The presiding deity Veeraraghava swamy is in a recumbent position (called Bhujanga sayanm) facing east. His right hand blesses the sage Salihotra and left hand in gnana mudra preaches to Brahma. The Vimanam (pyramidal roof over the sanctum) is called Vijayakoti Vimanam as it is a symbol of victory against Madhukaidapas asuras who were killed by Vishnu. The Thayar is called Kanakavalli (also known by the name Vasumati) and her shrine is located parallel to the sanctum. There are shrines of Azhwars, Ranganatha and Hanuman located around the sanctum in the first precinct. The sacred tank is called Hrutatapanasini.

The presiding deity Veeraraghava Perumal is believed to cure diseases of his devotees and hence he is called "Vaithiya Veeraraghavan". There is another legend that Lord Shiva got rid of his Brahmahathi Dosha after worshipping Vishnu in the place. There is a small shrine for Shiva in this temple premises.[9] The temple tank, Hritayathabhanasini, is located to the West of the temple and is believed to have medicinal effects.[7] There is an ornate four pillared black stone hall called Vellikizhamai mandapam where the festival image of the presiding deities are displayed every Friday.[5]

Religious importance[edit]

Vishnu as Veera Raghavar is the presiding deity of the Veera Raghavar temple. He is also called Vaidya Veera Raghavar, in view of his ailment curing abilities. In this temple people submit small metal sheets with a specific human organ engraved on them as a request to god to cure the illness or problems with those organs. It is believed that those suffering from incurable diseases are cured if they worship the presiding deity. Devotees come here for marriage, progeny, and for relief from hardships. The water in the tank is considered more sacred than that of river Ganga. A dip in the tank is believed to relieve the devotee from sins he committed in thought as well as action. Abishekam, the sacred ablution to the presiding deity is done only with sandalwood oil. The temple is considered the Vaishnavite temple equivalent of healing abilities of the presiding deity to that of the Vaitheeswaran, the presiding deity of the Saivite Vaitheeswaran Kovil.[10] Thousands of devotees take a holy dip during new moon days and also pour molasses into the temple tank.[11]

The temple is revered in Nalayira Divya Prabandham, the 7th–9th century Vaishnava canon, by Thirumangai alvar and Thirumalisai Alvar.[3] The Azhwar has sung praise, imagining himself as a lady and Veeraraghava as his lover. The temple is classified as a Divyadesam, one of the 108 Vishnu temples that are mentioned in the book.[12] Many Acharyas have also written songs on the various forms of Bhaktavatsala in this Temple.[3] Ramalinga Swamigal is believed to have been cured off his stomach pain after worshiping in the temple. He glorified the presiding temple in his works in Potri Panchangam.[5]

Worship practises and festivals[edit]

Festival deity

New Moon Day is auspicious for this Kshetram. During Fridays Thayaar will be taken to a separate mandapam for puja. Two annual festival are celebrated. Chitra Festival is also important here. Puliyodharai (Tamarind Rice), Dhadhyannam (Curd Rice), Pongal, Chakkarai Pongal, Vada, Adhirasam, Murukku are offered to Lord as Prasadam.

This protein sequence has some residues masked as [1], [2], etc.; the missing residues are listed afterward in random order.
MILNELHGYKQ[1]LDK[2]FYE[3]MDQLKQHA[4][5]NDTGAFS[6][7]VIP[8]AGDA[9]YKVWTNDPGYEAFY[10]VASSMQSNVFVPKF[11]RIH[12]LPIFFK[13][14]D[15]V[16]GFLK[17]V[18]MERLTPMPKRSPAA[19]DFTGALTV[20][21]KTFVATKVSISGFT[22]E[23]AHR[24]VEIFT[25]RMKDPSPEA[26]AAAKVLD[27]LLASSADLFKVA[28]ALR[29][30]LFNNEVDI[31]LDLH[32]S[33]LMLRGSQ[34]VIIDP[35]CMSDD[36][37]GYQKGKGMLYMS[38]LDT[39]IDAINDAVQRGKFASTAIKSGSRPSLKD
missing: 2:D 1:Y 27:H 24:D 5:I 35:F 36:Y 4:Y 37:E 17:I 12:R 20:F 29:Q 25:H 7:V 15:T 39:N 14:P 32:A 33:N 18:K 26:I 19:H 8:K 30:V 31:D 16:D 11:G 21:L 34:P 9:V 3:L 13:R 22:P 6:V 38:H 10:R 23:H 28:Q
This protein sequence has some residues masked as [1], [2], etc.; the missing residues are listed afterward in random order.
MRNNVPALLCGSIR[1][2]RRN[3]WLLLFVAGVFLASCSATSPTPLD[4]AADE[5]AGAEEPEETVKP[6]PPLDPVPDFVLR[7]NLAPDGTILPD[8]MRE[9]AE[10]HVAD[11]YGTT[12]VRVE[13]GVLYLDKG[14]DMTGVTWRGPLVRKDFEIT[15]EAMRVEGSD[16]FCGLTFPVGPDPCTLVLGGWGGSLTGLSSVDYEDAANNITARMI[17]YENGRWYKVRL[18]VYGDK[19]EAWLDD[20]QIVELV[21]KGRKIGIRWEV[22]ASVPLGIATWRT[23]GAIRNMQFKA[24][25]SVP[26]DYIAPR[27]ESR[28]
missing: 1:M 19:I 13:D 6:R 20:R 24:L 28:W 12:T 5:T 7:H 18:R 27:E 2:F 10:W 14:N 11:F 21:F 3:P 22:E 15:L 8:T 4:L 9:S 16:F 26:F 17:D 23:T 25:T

The temple follows the traditions of the Vadakalai sect of Vaishnavite tradition and follows paancharatram aagama. The temple priests perform the pooja (rituals) during festivals and on a daily basis. As at other Vishnu temples of Tamil Nadu, the priests belong to the Vaishnavaite community, a Brahmin sub-caste. The temple rituals are performed four times a day: Kalasanthi at 8:00 a.m., Uchikalam at 12:00 p.m., Sayarakshai at 6:00 p.m., and Ardha Jamam at 8:30 p.m. Each ritual has three steps: alangaram (decoration), neivethanam (food offering) and deepa aradanai (waving of lamps) for Veeraraghava Perumal and Kanakavalli Thayar. During the last step of worship, nagaswaram (pipe instrument) and tavil (percussion instrument) are played, religious instructions in the Vedas (sacred text) and Nalayira Divya Prabandam are recited by priests, and worshippers prostrate themselves in front of the temple mast. There are weekly, monthly and fortnightly rituals performed in the temple.[12]

During the Tamil month of Chittirai, Brahmotsavam, a 10-day festival is celebrated, the festival deity is taken in procession around the streets of the temple in different mounts each day and the float festival is celebrated on the last day. The other festivals associated with Vishnu temples like Krishna Jayanthi, Saturdays of Tamil month Puratassi, Navratri, Vaikunta Ekadasi and Vijayadasami are celebrated during the respective days.[3]

References[edit]

  1. ^ K.V., Raman; T., Padmaja (1995). "Indian Epic Values: Rāmāyaṇa and Its Impact : Proceedings of the 8th International Rāmāyaạ Conference". Peeters Publishers: 86. ISBN 9789068317015. Cite journal requires |journal= (help)
  2. ^ V., Meena (1974). Temples in South India (1st ed.). Kanniyakumari: Harikumar Arts. p. 47.
  3. ^ a b c d R., Dr. Vijayalakshmy (2001). An introduction to religion and Philosophy - Tévarám and Tivviyappirapantam (1st ed.). Chennai: International Institute of Tamil Studies. pp. 452–3.
  4. ^ Ayyar, P. V. Jagadisa (1982) [1942]. South Indian Shrines: Illustrated. Asian Educational Services. p. 539. ISBN 9788120601512.
  5. ^ a b c Anantharaman, Ambujam (2006). Temples of South India. East West Books (Madras). pp. 17–9. ISBN 978-81-88661-42-8.
  6. ^ K. V., Soundara Rajan (1967). "The Typology of the Anantaśayī Icon". Artibus Asiae. 29 (1): 80. JSTOR 3250291.
  7. ^ a b Ramesh, M.S. (1993). 108 Vaishnavite Divya Desams volume one Divyadesams in Tondai Nadu. Tirpuati: Tirupati Tirumala Devastanams. pp. 131–5.
  8. ^ Sewell, Robert (1882). Lists of the Antiquarian Remains in the Presidency of Madras, Volume 1. E. Keys, at the Government Press. p. 174.
  9. ^ Knapp, Stephen (2000). Spiritual India Handbook. Jaico Publishing House. p. 300. ISBN 9788184950243.
  10. ^ Barnes, Linda L.; M., Talamantez, eds. (2006). Teaching Religion and Healing. Oxford University Press. p. 82. ISBN 9780190291983.
  11. ^ W., Francis (2002). Gazetteer of South India, Volumes 1-2. Mittal Publications. p. 561.
  12. ^ a b "Sri Veeraraghava Perumal Temple". Dinamalar. 2011. Retrieved 18 May 2016.

External links[edit]